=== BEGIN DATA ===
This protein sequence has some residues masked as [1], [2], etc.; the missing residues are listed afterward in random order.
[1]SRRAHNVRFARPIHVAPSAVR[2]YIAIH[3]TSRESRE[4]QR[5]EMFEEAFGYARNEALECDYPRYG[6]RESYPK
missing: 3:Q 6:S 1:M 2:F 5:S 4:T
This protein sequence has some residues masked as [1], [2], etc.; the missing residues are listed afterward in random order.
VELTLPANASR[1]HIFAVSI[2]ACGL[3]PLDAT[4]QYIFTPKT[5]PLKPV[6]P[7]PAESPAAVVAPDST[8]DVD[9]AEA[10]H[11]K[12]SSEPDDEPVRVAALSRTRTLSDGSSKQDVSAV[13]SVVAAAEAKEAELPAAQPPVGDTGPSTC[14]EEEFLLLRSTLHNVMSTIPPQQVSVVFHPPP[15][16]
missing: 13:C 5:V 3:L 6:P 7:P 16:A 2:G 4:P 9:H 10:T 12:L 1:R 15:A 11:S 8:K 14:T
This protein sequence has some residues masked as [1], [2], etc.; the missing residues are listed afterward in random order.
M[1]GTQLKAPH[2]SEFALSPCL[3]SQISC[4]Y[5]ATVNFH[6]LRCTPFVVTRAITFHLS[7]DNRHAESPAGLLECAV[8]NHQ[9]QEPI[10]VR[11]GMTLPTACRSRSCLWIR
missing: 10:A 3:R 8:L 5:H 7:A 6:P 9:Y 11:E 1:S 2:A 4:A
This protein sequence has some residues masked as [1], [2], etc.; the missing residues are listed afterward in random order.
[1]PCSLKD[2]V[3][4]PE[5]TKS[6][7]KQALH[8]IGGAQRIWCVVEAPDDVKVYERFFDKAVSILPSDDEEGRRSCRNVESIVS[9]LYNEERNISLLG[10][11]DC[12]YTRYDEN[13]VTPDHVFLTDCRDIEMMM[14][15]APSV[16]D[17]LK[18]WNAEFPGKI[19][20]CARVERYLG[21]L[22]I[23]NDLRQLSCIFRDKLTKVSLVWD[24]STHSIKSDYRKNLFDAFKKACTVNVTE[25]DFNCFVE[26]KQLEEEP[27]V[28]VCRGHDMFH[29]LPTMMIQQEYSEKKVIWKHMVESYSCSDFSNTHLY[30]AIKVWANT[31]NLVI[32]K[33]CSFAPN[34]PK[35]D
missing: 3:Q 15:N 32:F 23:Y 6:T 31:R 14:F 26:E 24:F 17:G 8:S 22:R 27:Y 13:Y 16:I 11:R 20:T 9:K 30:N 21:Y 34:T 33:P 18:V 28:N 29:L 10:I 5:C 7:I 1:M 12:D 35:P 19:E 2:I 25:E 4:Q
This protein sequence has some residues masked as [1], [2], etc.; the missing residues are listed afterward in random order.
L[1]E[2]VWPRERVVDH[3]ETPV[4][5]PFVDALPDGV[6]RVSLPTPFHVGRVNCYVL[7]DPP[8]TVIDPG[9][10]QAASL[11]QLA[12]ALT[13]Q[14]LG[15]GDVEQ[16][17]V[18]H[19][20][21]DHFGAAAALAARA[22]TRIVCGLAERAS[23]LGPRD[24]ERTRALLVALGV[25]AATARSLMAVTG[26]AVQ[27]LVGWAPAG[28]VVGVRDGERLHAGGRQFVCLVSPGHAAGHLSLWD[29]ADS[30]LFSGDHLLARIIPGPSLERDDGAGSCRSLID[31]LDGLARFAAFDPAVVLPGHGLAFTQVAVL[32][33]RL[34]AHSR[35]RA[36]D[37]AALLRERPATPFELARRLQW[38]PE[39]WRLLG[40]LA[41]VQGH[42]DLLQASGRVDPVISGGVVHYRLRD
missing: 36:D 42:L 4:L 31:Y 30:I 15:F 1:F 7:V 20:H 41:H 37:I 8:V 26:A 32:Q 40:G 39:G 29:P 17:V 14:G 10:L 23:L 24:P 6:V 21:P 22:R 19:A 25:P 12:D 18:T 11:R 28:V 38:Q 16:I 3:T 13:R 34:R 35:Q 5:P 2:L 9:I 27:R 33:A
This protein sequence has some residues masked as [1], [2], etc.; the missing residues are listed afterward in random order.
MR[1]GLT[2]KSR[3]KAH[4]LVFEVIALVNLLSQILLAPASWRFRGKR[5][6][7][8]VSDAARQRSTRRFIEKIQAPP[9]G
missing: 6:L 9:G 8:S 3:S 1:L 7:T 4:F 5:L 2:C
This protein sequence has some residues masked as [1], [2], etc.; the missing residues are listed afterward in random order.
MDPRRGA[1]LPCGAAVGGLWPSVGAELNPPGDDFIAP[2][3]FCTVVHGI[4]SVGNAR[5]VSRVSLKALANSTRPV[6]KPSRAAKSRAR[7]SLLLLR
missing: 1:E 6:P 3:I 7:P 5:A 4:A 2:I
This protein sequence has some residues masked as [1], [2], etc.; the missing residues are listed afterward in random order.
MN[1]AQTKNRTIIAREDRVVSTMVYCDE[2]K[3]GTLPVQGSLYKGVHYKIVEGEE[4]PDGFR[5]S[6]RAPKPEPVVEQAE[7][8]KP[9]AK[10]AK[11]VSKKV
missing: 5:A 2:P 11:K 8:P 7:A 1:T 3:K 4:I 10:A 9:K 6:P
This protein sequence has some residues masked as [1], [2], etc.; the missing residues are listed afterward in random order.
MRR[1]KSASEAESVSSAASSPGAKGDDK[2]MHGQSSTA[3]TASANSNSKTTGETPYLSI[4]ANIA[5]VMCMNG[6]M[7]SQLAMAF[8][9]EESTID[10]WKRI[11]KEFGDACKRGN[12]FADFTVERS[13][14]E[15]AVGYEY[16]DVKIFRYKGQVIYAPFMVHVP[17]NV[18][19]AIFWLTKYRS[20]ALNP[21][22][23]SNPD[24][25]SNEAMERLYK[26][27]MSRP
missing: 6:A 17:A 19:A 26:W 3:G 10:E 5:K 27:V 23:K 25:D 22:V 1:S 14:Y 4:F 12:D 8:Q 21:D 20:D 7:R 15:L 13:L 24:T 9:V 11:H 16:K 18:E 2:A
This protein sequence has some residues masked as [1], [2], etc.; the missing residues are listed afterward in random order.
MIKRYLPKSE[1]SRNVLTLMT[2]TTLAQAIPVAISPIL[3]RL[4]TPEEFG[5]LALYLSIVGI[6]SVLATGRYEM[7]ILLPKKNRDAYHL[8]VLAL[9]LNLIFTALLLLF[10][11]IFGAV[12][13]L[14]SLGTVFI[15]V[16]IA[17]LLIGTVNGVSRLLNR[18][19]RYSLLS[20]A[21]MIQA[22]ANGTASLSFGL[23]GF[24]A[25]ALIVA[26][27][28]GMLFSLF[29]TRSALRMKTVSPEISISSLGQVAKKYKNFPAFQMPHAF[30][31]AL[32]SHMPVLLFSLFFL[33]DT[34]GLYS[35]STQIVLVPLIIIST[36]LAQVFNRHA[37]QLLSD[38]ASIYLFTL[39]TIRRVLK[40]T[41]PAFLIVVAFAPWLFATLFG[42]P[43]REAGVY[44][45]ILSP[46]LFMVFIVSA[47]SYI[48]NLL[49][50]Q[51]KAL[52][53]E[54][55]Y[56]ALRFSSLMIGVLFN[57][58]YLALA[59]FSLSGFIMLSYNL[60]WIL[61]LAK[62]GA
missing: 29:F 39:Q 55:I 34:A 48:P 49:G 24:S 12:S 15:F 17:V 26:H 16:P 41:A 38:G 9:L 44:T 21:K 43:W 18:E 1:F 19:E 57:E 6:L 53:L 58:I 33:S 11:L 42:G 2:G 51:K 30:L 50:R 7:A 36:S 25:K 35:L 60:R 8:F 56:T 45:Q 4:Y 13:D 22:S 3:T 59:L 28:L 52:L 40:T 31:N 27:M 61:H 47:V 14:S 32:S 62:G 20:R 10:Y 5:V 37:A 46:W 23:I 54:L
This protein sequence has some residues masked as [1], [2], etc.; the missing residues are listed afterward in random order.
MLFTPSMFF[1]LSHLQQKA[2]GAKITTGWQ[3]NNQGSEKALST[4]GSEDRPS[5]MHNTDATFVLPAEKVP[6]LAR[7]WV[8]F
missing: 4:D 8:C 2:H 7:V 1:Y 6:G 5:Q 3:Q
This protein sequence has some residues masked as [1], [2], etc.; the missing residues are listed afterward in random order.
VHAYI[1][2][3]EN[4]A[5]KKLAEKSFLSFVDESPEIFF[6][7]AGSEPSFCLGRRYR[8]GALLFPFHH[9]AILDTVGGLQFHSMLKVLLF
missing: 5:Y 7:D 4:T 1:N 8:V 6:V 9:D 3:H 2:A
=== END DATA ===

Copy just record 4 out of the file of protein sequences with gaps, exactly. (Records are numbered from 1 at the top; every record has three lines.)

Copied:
This protein sequence has some residues masked as [1], [2], etc.; the missing residues are listed afterward in random order.
[1]PCSLKD[2]V[3][4]PE[5]TKS[6][7]KQALH[8]IGGAQRIWCVVEAPDDVKVYERFFDKAVSILPSDDEEGRRSCRNVESIVS[9]LYNEERNISLLG[10][11]DC[12]YTRYDEN[13]VTPDHVFLTDCRDIEMMM[14][15]APSV[16]D[17]LK[18]WNAEFPGKI[19][20]CARVERYLG[21]L[22]I[23]NDLRQLSCIFRDKLTKVSLVWD[24]STHSIKSDYRKNLFDAFKKACTVNVTE[25]DFNCFVE[26]KQLEEEP[27]V[28]VCRGHDMFH[29]LPTMMIQQEYSEKKVIWKHMVESYSCSDFSNTHLY[30]AIKVWANT[31]NLVI[32]K[33]CSFAPN[34]PK[35]D
missing: 3:Q 15:N 32:F 23:Y 6:T 31:R 14:F 26:E 24:F 17:G 8:S 22:R 27:Y 13:Y 16:I 11:R 20:T 9:K 30:N 21:Y 34:T 33:P 18:V 28:N 29:L 10:I 5:C 7:I 1:M 12:D 35:P 19:E 2:I 25:E 4:Q